Quickness with Virginia Tech Football

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Want to be the guy who makes people say, "Man, that dude's got some serious quicks"? Read on to learn how Virginia Tech's football team routinely gets fans shaking their heads in disbelief.

Dr. Mike Gentry, Virginia Tech's director of strength and conditioning and assistant athletic director for athletic performance, literally wrote the book on building highlight-reel-worthy football players. Author of A Chance to Win: A Complete Guide to Physical Training for Football (Sports Publishing), Gentry has molded the Virginia Tech Hokies into some of the most athletic players in college football.

"Football is an open-skill sport with movements of an ever-changing nature," explains Gentry. "The way a player reacts to different situations dictates how he moves." Consequently, a player's success is largely determined by how quickly he responds and adjusts to the changing environment as plays develop.

According to Gentry, football quickness and agility consist of "applying speed, accelerating, decelerating, changing direction, maintaining balance and maximizing power while the environment continues to change." And although Gentry makes teaching these skills a priority, he thinks three other critical components must be developed first.

"Quickness and agility are the ultimate goal of every strength and conditioning program," he says, "but strength, power and speed must be targeted in the proper order to build the foundation for quickness training."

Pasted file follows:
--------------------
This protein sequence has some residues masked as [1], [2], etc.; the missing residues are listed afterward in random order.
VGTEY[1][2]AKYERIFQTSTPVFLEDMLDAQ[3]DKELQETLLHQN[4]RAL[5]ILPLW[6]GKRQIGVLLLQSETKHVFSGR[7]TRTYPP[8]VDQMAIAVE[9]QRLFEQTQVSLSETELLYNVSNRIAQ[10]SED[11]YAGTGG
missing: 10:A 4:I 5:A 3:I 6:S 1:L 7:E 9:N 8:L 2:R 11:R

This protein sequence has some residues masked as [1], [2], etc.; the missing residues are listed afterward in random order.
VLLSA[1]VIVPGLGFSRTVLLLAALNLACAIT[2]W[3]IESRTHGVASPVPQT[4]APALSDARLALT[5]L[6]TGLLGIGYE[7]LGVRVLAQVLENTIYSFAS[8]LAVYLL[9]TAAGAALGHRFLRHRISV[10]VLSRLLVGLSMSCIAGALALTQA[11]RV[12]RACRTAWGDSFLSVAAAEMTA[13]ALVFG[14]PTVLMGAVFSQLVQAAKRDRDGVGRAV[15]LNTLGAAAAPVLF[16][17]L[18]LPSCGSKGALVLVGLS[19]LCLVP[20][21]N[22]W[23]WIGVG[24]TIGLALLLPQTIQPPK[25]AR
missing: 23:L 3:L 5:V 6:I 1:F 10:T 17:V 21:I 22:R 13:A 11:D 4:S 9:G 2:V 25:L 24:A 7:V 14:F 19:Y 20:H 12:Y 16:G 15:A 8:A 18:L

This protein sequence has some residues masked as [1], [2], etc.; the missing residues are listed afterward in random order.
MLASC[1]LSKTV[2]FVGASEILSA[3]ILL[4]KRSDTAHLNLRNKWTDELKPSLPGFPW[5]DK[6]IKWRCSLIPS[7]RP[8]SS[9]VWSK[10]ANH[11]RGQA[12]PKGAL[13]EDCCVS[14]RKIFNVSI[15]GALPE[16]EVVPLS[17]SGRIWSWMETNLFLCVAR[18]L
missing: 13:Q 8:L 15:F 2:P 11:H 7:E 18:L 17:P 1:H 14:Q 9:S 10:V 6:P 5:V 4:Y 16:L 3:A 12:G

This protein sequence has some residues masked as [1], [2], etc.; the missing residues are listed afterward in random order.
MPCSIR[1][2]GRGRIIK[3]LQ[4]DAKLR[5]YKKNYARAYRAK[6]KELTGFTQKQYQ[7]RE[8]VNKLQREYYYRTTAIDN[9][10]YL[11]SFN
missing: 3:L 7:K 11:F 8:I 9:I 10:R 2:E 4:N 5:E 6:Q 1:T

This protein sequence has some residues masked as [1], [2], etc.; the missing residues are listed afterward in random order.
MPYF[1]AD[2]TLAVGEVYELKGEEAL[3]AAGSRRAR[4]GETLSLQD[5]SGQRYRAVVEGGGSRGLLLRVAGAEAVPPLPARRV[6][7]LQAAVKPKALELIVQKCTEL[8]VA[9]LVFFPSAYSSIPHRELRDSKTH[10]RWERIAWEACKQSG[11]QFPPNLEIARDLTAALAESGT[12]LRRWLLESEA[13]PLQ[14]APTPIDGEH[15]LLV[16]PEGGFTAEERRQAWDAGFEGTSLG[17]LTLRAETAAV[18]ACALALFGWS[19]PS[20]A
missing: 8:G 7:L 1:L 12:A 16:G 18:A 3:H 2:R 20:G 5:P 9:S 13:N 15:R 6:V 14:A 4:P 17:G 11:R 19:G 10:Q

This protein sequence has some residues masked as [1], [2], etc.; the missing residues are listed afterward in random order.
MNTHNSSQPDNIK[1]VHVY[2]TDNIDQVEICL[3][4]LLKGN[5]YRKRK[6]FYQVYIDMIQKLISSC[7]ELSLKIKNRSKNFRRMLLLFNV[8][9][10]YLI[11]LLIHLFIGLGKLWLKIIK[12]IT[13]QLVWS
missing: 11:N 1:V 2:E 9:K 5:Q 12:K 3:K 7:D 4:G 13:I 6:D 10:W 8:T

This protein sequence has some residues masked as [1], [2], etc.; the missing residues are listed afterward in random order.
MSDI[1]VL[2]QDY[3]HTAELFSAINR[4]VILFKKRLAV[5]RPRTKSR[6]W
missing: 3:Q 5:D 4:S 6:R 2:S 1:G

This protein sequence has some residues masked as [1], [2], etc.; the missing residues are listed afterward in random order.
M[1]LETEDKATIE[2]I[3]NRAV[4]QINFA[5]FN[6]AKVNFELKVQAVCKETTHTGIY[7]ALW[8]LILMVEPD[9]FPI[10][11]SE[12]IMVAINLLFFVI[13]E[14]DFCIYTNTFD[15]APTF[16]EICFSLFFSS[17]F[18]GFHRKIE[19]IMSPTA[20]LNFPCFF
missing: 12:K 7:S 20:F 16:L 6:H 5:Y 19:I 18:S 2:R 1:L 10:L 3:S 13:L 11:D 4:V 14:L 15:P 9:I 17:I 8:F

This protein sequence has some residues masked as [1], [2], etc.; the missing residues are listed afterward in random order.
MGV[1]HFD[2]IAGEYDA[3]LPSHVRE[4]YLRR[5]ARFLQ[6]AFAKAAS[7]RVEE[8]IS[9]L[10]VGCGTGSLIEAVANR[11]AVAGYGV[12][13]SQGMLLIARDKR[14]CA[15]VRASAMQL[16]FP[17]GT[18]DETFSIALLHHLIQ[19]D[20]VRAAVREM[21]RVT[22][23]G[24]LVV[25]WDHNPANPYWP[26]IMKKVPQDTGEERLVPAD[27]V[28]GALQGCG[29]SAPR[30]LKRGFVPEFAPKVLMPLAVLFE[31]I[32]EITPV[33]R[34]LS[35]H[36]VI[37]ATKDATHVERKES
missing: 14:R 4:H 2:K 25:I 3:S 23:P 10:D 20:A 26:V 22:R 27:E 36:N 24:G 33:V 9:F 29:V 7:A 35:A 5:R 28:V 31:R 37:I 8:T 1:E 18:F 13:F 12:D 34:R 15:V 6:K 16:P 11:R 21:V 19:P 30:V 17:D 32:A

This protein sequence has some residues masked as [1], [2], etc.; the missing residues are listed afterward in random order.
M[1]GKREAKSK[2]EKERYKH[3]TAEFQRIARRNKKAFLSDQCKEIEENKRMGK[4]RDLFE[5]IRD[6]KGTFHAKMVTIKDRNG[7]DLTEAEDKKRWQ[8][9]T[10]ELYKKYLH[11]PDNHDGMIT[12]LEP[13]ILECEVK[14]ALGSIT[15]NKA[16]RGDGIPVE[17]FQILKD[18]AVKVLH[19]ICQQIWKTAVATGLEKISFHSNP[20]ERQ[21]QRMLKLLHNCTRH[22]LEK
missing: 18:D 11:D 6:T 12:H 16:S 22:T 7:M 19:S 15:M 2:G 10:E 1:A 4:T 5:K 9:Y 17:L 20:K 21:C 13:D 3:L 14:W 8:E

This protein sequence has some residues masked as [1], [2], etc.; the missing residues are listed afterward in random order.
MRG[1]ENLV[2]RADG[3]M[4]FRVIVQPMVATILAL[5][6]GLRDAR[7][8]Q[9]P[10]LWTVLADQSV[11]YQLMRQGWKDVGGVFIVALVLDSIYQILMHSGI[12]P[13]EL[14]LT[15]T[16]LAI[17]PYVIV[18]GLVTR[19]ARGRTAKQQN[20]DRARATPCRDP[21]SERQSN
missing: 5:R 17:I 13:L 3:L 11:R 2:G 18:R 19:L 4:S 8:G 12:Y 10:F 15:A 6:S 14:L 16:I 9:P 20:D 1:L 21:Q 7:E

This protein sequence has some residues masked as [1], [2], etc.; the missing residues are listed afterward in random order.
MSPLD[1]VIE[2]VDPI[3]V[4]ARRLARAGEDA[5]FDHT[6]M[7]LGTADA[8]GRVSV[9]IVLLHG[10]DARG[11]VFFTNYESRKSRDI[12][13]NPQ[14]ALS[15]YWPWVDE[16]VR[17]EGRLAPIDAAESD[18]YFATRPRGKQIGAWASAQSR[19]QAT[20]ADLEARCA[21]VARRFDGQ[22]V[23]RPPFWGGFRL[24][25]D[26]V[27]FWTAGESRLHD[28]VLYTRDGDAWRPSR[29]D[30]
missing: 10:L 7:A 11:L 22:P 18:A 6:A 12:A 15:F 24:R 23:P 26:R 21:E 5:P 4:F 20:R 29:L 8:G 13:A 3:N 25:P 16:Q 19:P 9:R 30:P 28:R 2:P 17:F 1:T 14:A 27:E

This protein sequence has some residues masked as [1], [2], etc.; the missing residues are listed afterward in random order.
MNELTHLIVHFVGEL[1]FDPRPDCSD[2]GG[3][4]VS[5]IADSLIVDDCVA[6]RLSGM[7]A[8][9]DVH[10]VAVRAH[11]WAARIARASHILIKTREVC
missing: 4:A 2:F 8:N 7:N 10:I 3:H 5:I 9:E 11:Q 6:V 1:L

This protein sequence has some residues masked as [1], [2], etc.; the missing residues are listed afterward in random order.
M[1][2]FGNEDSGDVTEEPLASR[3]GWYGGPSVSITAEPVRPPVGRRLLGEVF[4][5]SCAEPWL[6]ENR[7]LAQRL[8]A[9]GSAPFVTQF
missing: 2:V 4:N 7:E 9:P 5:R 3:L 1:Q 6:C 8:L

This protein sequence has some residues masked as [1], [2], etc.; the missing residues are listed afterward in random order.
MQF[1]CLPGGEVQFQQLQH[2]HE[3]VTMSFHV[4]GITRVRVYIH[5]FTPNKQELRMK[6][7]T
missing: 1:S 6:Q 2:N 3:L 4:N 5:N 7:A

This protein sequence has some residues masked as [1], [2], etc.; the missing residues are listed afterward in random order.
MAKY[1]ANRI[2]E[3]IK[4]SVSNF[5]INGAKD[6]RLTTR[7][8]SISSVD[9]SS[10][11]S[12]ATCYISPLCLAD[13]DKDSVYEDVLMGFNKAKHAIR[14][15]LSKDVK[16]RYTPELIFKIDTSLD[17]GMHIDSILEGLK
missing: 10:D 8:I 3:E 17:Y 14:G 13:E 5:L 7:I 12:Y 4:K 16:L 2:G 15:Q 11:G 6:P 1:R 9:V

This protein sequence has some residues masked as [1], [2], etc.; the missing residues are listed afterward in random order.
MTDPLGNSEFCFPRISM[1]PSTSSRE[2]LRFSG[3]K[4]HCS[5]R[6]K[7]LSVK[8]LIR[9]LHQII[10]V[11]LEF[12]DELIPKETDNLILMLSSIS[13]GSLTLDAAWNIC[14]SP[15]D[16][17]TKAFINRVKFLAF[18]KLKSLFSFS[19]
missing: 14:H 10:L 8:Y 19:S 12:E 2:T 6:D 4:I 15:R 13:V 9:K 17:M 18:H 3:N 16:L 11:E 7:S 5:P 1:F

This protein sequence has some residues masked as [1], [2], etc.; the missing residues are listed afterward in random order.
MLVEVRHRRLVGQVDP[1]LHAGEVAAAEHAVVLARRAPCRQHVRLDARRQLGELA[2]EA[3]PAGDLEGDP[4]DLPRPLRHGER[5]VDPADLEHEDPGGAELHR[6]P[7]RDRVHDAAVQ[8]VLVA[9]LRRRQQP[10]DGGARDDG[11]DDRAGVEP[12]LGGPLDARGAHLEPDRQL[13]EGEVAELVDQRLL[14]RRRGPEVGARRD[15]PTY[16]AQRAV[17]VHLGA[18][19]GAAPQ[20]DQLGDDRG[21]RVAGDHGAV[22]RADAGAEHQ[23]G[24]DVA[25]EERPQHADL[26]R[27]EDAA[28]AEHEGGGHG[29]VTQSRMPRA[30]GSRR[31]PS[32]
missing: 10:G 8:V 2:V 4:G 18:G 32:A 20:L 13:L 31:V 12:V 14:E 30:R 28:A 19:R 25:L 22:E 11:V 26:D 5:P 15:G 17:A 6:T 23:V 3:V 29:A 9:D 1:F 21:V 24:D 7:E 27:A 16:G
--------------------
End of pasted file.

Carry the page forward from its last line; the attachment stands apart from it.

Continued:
V-Tech quarterback Marcus Vick went from quick to downright sick, dropping his 20-yard shuttle time from an impressive 4.14 to a jock-shaking 3.91. Vick's improvements, according to Gentry, were a direct result of the Hokies' quickness program, built on his foundation of strength, power and plyometric training. The payoff? Dazzling on-field moves and national title hopes for the Vick-led V-Tech squad.

Here's a look at the freak-tested drills Gentry employs to keep his Hokies quicker than lightning.

1. FOOT QUICKNESS

The Hokies perform foot quickness drills before every lifting session. These drills, which are classified as first level plyometric training, improve foot speed and quickness as well as balance and explosive push-off ability of the ankle joints.

Dot Drills

Arrange five three-inch dots in an X pattern two feet wide and three feet long. Perform each drill through the full range of motion (hitting each dot) as quickly as possible in succession for 10-15 seconds; rest and repeat for 3-4 sets. Use a 3:1 rest to work ratio.

1) Apart, Together, Apart*

• Begin facing forward with left foot on bottom left dot and right foot on bottom right dot

• Hop with both feet to middle dot

• Hop to top two dots with feet apart

• Hop backwards through same pattern and repeat

* Can also be performed by spinning at top location and hopping back in forward-facing position

2) Figure 8's

• Begin with feet together on bottom right dot

• Hop to middle dot

• Hop to top right dot

• Hop to top left dot

• Hop backwards to middle dot

• Hop backwards to bottom left dot

• Finish at bottom right dot

3) Single-Leg Figure 8's

Same as above, but perform on one leg. Repeat on opposite leg.

4) Zigzag*

• Begin with both feet on bottom right dot

• Hop to bottom left dot

• Hop to middle dot

• Hop to top right dot

• Hop to top left dot

• Reverse order by jumping backward through same Z pattern